Commodity prices will, mostly, move sideways. During the coming year, commodity prices are likely to get pulled down by weaker global demand—and pushed up by limited excess capacity and continuing robust growth in key economies, such as China and India. The biggest demand-side risk is the possibility of a hard landing in China. Supply-side risks are commodity-specific. In the case of oil, markets are worried about an escalation of the conflict over Iran’s nuclear weapons program. That said, the most likely scenario is for the price of oil and other commodities to fluctuate around current levels.
Inflation will diminish almost everywhere. With world growth softening and commodity prices off their peaks, inflation in every region of the world will decline in 2012. The drop in inflation is likely to be the most pronounced in the developed world because of vast amounts of excess capacity in both labor and product markets. In the emerging world, the recent declines in food prices are having the biggest impact. Without a spike in oil or food prices—triggered by a geopolitical events or bad weather—the inflation picture in 2012 will be quite benign.
Monetary policy will either be on hold or ease further. Easing inflationary pressures and increasing anxiety about the growth outlook have changed the priorities of central banks worldwide. Central bank actions can be broadly categorized in three ways: 1) those with policy rates already near zero (e.g., the Federal Reserve, Bank of England and Bank of Japan) will stay there indefinitely (or at least for a couple more years), in some cases with further quantitative easing in 2012; 2) some central banks that had been raising interest rates have now stopped (e.g., the Reserve Bank of India); and 3) some that had been tightening are now easing (e.g., the European Central Bank and the People’s Bank of China).
Fiscal policy is set to become even tighter in the U.S. and Europe. Notwithstanding the standoff over deficit reduction in the U.S. Congress, fiscal policy in the U.S. is already tightening. Federal government purchases will contract (after adjusting for inflation) over the next several years, acting as a major drag on growth. State and local spending is also expected to fall for at least another year. In Europe, not only are the most indebted countries (Greece, Ireland and Portugal) in the midst of tough austerity programs, but three of the four largest Eurozone countries (France, Italy and Spain) are being pressured to drastically cut budget deficits and sovereign-debt levels.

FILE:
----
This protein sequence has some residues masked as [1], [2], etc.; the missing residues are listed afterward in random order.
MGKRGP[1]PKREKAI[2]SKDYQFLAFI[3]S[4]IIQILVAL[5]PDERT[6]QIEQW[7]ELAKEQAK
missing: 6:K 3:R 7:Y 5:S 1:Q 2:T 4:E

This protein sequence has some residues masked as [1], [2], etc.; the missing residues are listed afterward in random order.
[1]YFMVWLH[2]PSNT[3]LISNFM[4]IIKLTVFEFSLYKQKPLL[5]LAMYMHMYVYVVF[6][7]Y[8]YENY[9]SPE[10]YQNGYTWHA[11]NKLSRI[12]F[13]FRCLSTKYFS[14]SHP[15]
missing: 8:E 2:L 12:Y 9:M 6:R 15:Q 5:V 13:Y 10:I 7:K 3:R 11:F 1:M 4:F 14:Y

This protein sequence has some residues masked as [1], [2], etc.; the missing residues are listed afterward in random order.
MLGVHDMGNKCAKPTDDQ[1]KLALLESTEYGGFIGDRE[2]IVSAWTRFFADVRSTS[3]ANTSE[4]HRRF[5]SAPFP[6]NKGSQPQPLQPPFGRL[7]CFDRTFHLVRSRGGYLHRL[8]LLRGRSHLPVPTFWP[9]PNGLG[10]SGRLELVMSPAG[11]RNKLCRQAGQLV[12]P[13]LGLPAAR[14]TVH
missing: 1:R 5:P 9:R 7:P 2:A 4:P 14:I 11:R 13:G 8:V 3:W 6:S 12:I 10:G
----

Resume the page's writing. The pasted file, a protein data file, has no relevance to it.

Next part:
With the exception of the Euro, the dollar will keep sliding. Economic fundamentals alone would suggest that the dollar should keep sliding against most currencies, especially those of emerging markets. Not only is the U.S. current-account deficit still extremely large, but both growth and interest rate differentials favor emerging-market currencies. However, the dollar will likely appreciate against the euro in the near term—as long as the Eurozone crisis drags on—rising to around $1.25 by next spring. If the Eurozone suffers a financial meltdown, the euro could easily go to parity against the greenback. In such a scenario, the dollar would likely rise against most currencies, as it did in 2008.
Most of the risks to the outlook are on the downside. While there are many risks facing the global economy, two look particularly threatening over the next year. The first is the possibility of a financial meltdown in the Eurozone, with some countries exiting, or a messy default by one or more of the large Eurozone countries, especially Italy or Spain. Such a “Lehman moment” for Europe would likely push the global economy into recession. The second big risk is a sharp slowdown in China’s growth (say to 5%) triggered by a bursting of its real estate bubble. Such a scenario would have the biggest impact on the rest of Asia and commodity-exporting emerging markets.
There you have it – more forecasting and projecting than you can shake a stick out. While not all of it is pretty, it’s certainly better in total than what a lot of people think might happen. Let’s hope then that at least the good parts become reality in the New Year.